Media Office of the Eastern American Diocese

Wednesday, August 3, 2011

The More Things Change...

This is a re-post from four years ago. Reading it, I realize not much has changed in our family birthday tradition from when the children were little. Today I went to the girls room and woke Margaret so we could watch the sun rise together. We used the same present/breakfast plan, and had a few manipulative tears over Margaret's sharing her roller skates with one of the boys. But for the most part life is still, happily, the same. Geoffrey from Toys R Us always calls us twice in the middle of our breakfast, and we dismiss him ("It's Geoffrey calling--again!) like he's some pathetic giraffe-faced stalker. Margaret wanted her cousin, Hadley, for her birthday, so my sister and I met halfway between our houses, and spent an hour (or was it 2 hours...) in a Hardee's chatting our hearts out. It was a good day, despite having to retrieve the boys from the Men's room 20 or more times.

Which reminds me how when Margaret was finished potty training and we would go to any public location with her, she would announce with the dearest cluck of her tongue and honey-voice, "I think I have to go to the bathroom..." And she would turn her head back and forth as if she were in a
lovely flower garden, and all she needed to find was a sweet daisy. After a while, knowing she was just wanting to use the bathroom like a big girl, we would say she was going "on tour."

Now she has transferred her love for public bathrooms to pushing shopping carts every where we go. She has preferred stores because of their shopping cart quality. The other day she said in an ordinary voice, "Pushing shopping carts. It's my passion."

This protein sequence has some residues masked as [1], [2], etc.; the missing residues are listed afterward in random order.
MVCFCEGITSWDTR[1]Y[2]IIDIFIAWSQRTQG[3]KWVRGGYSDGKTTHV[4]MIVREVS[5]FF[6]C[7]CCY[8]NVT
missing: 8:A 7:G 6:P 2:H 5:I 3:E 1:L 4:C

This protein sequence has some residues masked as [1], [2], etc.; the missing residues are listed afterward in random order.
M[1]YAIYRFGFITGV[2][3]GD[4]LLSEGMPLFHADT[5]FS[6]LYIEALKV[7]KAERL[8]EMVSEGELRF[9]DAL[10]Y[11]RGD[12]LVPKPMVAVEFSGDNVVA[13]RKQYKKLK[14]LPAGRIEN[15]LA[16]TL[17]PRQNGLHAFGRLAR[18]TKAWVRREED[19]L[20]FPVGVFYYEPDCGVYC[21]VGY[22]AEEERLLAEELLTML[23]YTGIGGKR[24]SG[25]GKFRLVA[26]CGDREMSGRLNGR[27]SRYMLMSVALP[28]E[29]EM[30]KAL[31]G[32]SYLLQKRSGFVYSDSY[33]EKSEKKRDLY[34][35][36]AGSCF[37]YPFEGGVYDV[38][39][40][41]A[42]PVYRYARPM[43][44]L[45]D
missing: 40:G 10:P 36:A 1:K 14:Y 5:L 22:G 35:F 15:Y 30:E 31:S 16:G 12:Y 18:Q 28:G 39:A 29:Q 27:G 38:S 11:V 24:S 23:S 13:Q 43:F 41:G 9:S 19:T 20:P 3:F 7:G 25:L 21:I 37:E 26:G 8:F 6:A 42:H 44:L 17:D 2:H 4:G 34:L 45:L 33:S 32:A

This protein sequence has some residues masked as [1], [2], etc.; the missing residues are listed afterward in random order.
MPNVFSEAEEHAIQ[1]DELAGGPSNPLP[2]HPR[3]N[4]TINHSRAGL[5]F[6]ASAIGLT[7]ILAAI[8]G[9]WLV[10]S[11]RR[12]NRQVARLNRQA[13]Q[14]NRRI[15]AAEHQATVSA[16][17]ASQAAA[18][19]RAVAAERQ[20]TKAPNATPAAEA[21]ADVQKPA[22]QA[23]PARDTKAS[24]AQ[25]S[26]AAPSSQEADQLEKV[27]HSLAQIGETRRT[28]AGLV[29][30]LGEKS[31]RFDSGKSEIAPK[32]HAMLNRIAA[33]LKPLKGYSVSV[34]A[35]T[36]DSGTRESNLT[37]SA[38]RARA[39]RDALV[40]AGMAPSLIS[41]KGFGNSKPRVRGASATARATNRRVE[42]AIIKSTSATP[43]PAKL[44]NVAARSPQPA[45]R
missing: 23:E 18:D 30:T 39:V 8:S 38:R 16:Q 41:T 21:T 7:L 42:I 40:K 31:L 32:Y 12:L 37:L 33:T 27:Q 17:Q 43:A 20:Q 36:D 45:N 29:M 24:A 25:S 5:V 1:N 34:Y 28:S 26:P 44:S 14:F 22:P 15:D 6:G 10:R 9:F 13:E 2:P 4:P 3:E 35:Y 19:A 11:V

Which means my little girl needs a hobby, and probably needs to get out more--into the non-retail world.

* * *

So today is Margaret's sixth birthday. For sentimental reasons I try to wake up before sunrise because the sunrise was the most memorable moment of her actual birthday (apart from the birth itself). I looked out my bedroom window mere moments after she was born, and saw the sun peeking over the tops of the trees on the horizon. I called everyone's attention to it at the time, because it was such a beautiful welcome. I wanted to nickname her "Sunny" because of it, but apparently there's some Italian tradition that a man calls his eldest son, "Sonny." At the time we didn't have any boys, and didn't seem to have any prospects for more children, but we didn't call her "Sunny" just the same. We don't call Max "Sonny" either, but at least we allowed for the possibility, which might satisfy the 25% of Fr Mark's Italian blood.